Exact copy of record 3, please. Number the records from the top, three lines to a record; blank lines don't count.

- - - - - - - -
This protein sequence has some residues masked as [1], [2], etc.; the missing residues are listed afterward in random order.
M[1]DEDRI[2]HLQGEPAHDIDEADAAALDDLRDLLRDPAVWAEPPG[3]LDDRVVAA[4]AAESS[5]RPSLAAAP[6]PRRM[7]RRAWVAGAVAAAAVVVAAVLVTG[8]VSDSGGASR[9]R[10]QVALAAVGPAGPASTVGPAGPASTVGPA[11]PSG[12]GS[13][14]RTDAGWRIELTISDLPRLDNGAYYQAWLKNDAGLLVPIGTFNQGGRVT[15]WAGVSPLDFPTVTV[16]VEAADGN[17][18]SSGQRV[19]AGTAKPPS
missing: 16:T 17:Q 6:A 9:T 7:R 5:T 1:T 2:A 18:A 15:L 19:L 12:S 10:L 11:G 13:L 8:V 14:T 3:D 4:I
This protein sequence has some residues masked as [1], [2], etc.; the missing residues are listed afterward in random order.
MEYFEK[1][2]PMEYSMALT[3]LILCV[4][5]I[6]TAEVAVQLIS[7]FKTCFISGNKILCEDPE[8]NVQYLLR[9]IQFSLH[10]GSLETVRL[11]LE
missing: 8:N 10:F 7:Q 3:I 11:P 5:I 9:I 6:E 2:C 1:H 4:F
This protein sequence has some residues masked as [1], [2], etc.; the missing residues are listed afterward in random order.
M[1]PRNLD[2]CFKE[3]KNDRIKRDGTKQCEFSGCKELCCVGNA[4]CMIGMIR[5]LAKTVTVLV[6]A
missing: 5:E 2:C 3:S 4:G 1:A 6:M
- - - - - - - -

This protein sequence has some residues masked as [1], [2], etc.; the missing residues are listed afterward in random order.
M[1]PRNLD[2]CFKE[3]KNDRIKRDGTKQCEFSGCKELCCVGNA[4]CMIGMIR[5]LAKTVTVLV[6]A
missing: 5:E 2:C 3:S 4:G 1:A 6:M